So, let’s say you have come home after a long work day and your ketamine experience is scheduled for an hour later. You have time to journal, maybe ten or twenty minutes to solidify your intention. You grab a few favorite things to support you that you have around your house. You apply your signature scent that you made on your last day off. And, you can do two yoga poses along with a short yoga nidra, planning to stay in the restorative pose throughout your experience if you wish. With a little preparation before, it doesn’t have to take up that much time before the actual treatment if you’re concerned that time may be an issue for you. I state this in my best supportive friend, cheerleader voice, don’t let time be the excuse to short-change yourself on making a life-altering experience the best it can possibly be. Yes, that is my humble opinion if you wish to take it.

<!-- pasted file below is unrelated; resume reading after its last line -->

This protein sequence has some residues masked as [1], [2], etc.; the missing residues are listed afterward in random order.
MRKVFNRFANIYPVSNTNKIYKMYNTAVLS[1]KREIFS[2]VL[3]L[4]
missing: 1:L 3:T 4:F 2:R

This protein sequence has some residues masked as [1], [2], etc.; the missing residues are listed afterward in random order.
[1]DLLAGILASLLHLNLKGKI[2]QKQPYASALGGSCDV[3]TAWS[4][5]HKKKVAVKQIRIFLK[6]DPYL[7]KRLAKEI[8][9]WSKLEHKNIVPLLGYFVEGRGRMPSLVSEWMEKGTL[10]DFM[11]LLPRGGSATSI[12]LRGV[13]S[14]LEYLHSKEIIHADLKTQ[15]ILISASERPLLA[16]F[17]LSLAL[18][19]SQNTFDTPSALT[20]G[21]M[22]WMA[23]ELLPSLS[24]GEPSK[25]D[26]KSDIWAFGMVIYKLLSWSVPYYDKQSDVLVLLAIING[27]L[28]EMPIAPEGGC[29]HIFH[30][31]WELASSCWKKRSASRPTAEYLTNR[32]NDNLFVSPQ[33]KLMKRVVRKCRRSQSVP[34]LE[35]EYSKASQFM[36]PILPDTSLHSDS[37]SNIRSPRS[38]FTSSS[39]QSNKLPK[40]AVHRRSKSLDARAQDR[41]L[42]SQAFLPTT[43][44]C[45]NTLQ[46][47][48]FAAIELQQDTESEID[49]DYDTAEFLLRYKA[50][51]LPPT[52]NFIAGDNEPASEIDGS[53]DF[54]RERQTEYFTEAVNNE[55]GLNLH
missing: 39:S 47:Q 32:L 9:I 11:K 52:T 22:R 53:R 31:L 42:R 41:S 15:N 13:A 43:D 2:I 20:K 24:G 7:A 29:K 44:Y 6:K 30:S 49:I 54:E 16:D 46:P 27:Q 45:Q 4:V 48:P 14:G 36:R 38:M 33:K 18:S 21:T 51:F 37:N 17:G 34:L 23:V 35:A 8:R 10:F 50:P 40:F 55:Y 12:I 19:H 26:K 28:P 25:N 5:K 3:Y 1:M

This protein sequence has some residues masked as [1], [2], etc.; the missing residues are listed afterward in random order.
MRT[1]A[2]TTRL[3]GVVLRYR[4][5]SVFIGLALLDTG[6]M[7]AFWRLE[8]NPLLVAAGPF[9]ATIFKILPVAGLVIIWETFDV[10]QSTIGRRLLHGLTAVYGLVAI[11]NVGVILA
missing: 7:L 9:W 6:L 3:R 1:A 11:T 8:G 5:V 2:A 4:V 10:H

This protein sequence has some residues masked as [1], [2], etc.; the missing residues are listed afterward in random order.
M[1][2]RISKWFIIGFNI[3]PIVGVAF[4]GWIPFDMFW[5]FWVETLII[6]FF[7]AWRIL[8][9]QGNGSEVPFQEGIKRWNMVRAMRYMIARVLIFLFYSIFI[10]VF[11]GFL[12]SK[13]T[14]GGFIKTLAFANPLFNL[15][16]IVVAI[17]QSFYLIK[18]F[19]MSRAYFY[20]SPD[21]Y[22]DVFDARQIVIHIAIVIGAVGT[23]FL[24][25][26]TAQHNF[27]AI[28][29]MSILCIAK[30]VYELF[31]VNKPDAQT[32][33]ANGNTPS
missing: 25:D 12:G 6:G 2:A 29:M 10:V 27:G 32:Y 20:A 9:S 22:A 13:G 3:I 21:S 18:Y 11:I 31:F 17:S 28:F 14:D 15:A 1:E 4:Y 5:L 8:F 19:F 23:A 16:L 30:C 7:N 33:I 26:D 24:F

Let’s get this simple, seated-on-the-bed yoga started with a vinyasa pose called Breath of Joy. Vinyasa is simply blending movement and breath. It helps us to get out of our heads, stop thinking about our day or our troubles, and turn inward toward the body. Incorporated into Breath of Joy is also a flow of the body from a tight or closed pose to an open pose, which psychological studies have shown to combat anxiety and depression. As an added bonus, spinal movement brushes away the cobwebs that form between our fascia from inactivity making us stiff and sore.

Breath Of Love